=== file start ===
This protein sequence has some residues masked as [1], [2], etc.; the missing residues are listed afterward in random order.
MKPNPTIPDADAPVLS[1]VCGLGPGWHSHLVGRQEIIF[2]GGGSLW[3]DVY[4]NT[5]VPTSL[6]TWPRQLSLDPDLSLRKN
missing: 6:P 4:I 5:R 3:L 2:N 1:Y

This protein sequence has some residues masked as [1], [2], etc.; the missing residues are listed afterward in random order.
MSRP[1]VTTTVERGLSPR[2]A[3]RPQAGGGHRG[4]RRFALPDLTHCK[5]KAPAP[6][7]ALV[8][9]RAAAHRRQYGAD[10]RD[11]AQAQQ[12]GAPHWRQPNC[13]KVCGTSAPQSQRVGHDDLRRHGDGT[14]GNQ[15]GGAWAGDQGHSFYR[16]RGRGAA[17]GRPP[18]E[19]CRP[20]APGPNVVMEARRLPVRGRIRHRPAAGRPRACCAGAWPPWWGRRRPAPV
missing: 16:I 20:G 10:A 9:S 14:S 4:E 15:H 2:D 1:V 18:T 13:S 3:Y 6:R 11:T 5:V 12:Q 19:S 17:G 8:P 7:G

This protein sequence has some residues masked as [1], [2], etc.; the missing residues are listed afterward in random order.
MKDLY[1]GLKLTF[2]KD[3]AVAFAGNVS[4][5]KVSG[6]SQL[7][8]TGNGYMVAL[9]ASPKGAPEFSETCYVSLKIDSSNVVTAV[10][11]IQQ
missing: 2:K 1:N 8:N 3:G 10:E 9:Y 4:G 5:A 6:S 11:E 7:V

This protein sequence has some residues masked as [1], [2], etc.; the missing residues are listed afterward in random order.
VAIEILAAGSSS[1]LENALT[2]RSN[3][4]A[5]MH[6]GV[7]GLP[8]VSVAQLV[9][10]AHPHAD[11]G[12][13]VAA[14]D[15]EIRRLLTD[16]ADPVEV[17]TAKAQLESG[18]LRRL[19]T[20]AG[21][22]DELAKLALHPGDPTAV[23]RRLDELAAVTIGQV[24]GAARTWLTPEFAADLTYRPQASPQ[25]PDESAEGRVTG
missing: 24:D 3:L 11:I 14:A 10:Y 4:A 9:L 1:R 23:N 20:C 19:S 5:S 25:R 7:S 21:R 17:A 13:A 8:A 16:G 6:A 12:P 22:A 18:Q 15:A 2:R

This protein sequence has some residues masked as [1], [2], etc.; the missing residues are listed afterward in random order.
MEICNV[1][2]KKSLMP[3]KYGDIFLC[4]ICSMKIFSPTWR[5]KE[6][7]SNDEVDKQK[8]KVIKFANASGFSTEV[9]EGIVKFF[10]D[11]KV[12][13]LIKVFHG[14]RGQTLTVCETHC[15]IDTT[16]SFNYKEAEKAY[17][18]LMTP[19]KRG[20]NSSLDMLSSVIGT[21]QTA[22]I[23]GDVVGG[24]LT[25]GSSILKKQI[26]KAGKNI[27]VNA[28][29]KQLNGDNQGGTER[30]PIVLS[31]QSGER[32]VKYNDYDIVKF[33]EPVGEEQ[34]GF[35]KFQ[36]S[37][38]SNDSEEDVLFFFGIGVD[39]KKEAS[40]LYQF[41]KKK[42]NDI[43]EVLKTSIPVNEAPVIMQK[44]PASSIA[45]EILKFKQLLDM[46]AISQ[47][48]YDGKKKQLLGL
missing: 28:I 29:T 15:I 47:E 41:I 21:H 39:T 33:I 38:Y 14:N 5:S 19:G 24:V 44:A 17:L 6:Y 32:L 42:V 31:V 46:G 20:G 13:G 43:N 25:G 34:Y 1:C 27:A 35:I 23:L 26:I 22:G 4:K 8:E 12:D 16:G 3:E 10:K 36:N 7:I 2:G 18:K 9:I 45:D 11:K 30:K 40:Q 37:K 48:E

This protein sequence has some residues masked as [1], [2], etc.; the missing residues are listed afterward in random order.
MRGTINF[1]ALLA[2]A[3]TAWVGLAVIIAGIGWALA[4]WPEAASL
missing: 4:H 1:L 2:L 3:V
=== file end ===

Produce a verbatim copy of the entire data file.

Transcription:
This protein sequence has some residues masked as [1], [2], etc.; the missing residues are listed afterward in random order.
MKPNPTIPDADAPVLS[1]VCGLGPGWHSHLVGRQEIIF[2]GGGSLW[3]DVY[4]NT[5]VPTSL[6]TWPRQLSLDPDLSLRKN
missing: 6:P 4:I 5:R 3:L 2:N 1:Y

This protein sequence has some residues masked as [1], [2], etc.; the missing residues are listed afterward in random order.
MSRP[1]VTTTVERGLSPR[2]A[3]RPQAGGGHRG[4]RRFALPDLTHCK[5]KAPAP[6][7]ALV[8][9]RAAAHRRQYGAD[10]RD[11]AQAQQ[12]GAPHWRQPNC[13]KVCGTSAPQSQRVGHDDLRRHGDGT[14]GNQ[15]GGAWAGDQGHSFYR[16]RGRGAA[17]GRPP[18]E[19]CRP[20]APGPNVVMEARRLPVRGRIRHRPAAGRPRACCAGAWPPWWGRRRPAPV
missing: 16:I 20:G 10:A 9:S 14:S 4:E 15:H 2:D 1:V 18:T 13:S 3:Y 6:R 11:T 5:V 12:Q 19:S 17:G 8:P 7:G

This protein sequence has some residues masked as [1], [2], etc.; the missing residues are listed afterward in random order.
MKDLY[1]GLKLTF[2]KD[3]AVAFAGNVS[4][5]KVSG[6]SQL[7][8]TGNGYMVAL[9]ASPKGAPEFSETCYVSLKIDSSNVVTAV[10][11]IQQ
missing: 2:K 1:N 8:N 3:G 10:E 9:Y 4:G 5:A 6:S 11:E 7:V

This protein sequence has some residues masked as [1], [2], etc.; the missing residues are listed afterward in random order.
VAIEILAAGSSS[1]LENALT[2]RSN[3][4]A[5]MH[6]GV[7]GLP[8]VSVAQLV[9][10]AHPHAD[11]G[12][13]VAA[14]D[15]EIRRLLTD[16]ADPVEV[17]TAKAQLESG[18]LRRL[19]T[20]AG[21][22]DELAKLALHPGDPTAV[23]RRLDELAAVTIGQV[24]GAARTWLTPEFAADLTYRPQASPQ[25]PDESAEGRVTG
missing: 24:D 3:L 11:I 14:A 10:Y 4:A 9:L 1:R 23:N 20:C 19:S 5:S 25:R 7:S 21:R 17:A 13:A 8:A 16:G 6:A 12:P 22:A 18:Q 15:A 2:R

This protein sequence has some residues masked as [1], [2], etc.; the missing residues are listed afterward in random order.
MEICNV[1][2]KKSLMP[3]KYGDIFLC[4]ICSMKIFSPTWR[5]KE[6][7]SNDEVDKQK[8]KVIKFANASGFSTEV[9]EGIVKFF[10]D[11]KV[12][13]LIKVFHG[14]RGQTLTVCETHC[15]IDTT[16]SFNYKEAEKAY[17][18]LMTP[19]KRG[20]NSSLDMLSSVIGT[21]QTA[22]I[23]GDVVGG[24]LT[25]GSSILKKQI[26]KAGKNI[27]VNA[28][29]KQLNGDNQGGTER[30]PIVLS[31]QSGER[32]VKYNDYDIVKF[33]EPVGEEQ[34]GF[35]KFQ[36]S[37][38]SNDSEEDVLFFFGIGVD[39]KKEAS[40]LYQF[41]KKK[42]NDI[43]EVLKTSIPVNEAPVIMQK[44]PASSIA[45]EILKFKQLLDM[46]AISQ[47][48]YDGKKKQLLGL
missing: 28:I 29:T 15:I 47:E 41:I 21:H 39:T 33:I 38:Y 14:N 5:S 19:G 24:V 44:A 17:L 6:Y 32:L 42:V 31:V 46:G 20:G 13:G 43:N 25:G 34:Y 1:C 27:A 35:I 23:L 26:I 22:G 4:K 8:E 12:D 16:G 3:E 10:K 36:N 7:I 2:G 18:K 9:I 45:D 11:K 30:K 40:Q 37:K 48:E

This protein sequence has some residues masked as [1], [2], etc.; the missing residues are listed afterward in random order.
MRGTINF[1]ALLA[2]A[3]TAWVGLAVIIAGIGWALA[4]WPEAASL
missing: 4:H 1:L 2:L 3:V